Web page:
A decision to move to assisted living is difficult under the best of circumstances. And amidst emotional struggles and other transition stresses, it’s hard to remember everything that needs doing. If you’re moving to assisted living or helping someone who is, make a written checklist to ensure nothing vital is forgotten.

First Steps for Moving to Assisted Living

  • Choose the new residence. Research it carefully, visit in advance, and thoroughly review the final contract before signing it.
  • Be especially clear on details of medical care in your new location, especially if you have a chronic health condition.
  • If you take prescription medications, know how they’ll be managed: some assisted-living facilities ban medicine bottles in private quarters.
  • Determine how packing and moving will be handled: when hiring a professional moving company, book your day well in advance. If you need additional help, consult a senior living moving specialist.
  • Make sure utility providers know when to cut off services to the old residence.

Leave Time for Decluttering and Downsizing

Large, long-occupied homes inevitably collect more “stuff” than can be sorted through in a few days. Reserve one to three weeks before the move to go through everything and sort it into “move with me,” “give away,” “throw away,” and “store” piles. Also:

  • Don’t try to do the job alone. Get help from extended family, friends, and/or a professional organizing service.
  • Think twice about the garage-sale approach to unloading extras, unless you have experience and really enjoy it. More often than not, it generates a lot of additional stress and leaves piles of unsold items to deal with.
  • If you have additional stuff in an offsite storage unit, schedule time to go through that as well.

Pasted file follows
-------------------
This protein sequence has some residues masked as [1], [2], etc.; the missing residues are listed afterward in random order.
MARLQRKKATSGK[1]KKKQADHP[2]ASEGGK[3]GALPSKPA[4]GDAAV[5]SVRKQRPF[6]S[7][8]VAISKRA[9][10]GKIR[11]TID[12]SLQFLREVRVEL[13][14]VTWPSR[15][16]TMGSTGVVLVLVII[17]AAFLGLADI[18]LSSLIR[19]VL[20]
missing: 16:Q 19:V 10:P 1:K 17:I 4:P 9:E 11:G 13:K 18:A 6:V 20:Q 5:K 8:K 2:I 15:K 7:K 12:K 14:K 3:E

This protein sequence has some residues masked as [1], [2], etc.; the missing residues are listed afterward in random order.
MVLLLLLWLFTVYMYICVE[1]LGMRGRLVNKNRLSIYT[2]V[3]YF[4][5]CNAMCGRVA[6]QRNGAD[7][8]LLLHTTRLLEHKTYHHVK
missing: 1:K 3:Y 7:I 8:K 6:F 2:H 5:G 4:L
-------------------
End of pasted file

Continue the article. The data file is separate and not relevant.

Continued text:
Find a New Permanent Place for Important Documents

And never undertake a large-scale cleanout without first putting hard-copy financial, medical, and legal documents in a safe, out-of-the-way place. It’s too easy to toss things out by mistake, or leave them in a desk on its way to the resale shop! (The same precautions apply to irreplaceable items such as heirlooms.)

Know What to Take—and Not Take—When You Move to Assisted Living

Things you’ll probably want to bring (after verifying what already comes with your assisted-living quarters):

  • Sturdy, compact basic furniture
  • Bedding and curtains
  • Towels and toiletries
  • Basic cooking and dining supplies
  • Dishwashing and laundry supplies
  • A week’s worth of clothing for each season
  • Clothing for special occasions
  • Laptop or desktop computer
  • A handful of photos or other sentimental items to make your new place feel like home
  • Favorite reading and hobby items (but don’t clutter your quarters with a hoard of leisure supplies—assisted-living communities have libraries and craft/game rooms)

Things that are best left out:

  • Large collections of fragile or valuable items (if you can’t bear to give these up, put them in safe deposit boxes or other secure professional storage)
  • Clothing that requires extra dexterity to get into
  • Tables or couches designed for large family homes
  • Throw rugs (potential slip-and-fall hazard)
  • Rolling chairs (ditto)

Send Change-of-Address Updates


  • Your extended family
  • Old friends
  • Your doctors, insurance providers, and Medicare/Social Security contacts
  • Your bank(s), other financial institutions, and (if applicable) pension provider(s)
  • Print-subscription and other paid-goods providers (including online accounts)
  • The post office, in case someone is overlooked or gets the message late

Plan Your First Day at the Assisted Living Facility

Enter your new residence with some idea of how you will set up your room, get acquainted with your new neighbors, and spend your first full day. This provides some sense of control and makes transition more comfortable.

One Final Thing

If the decision to move to assisted living and sell your beloved home to strangers is particularly painful for you, don’t hesitate to connect with a support group or therapist for help in working through your feelings. And remember: there’s nothing unusual or “wrong” about mourning the loss of your old life. The fact that change is inevitable rarely makes it easy to accept; but just taking charge of what you can still control is an important step in moving through the initial pain and learning to enjoy life as it is now.

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You don’t need to add extra stress to moving with worry over who will manage the heavy lifting. Contact us today, online or at 615-965-5640, to learn more and get a free quote!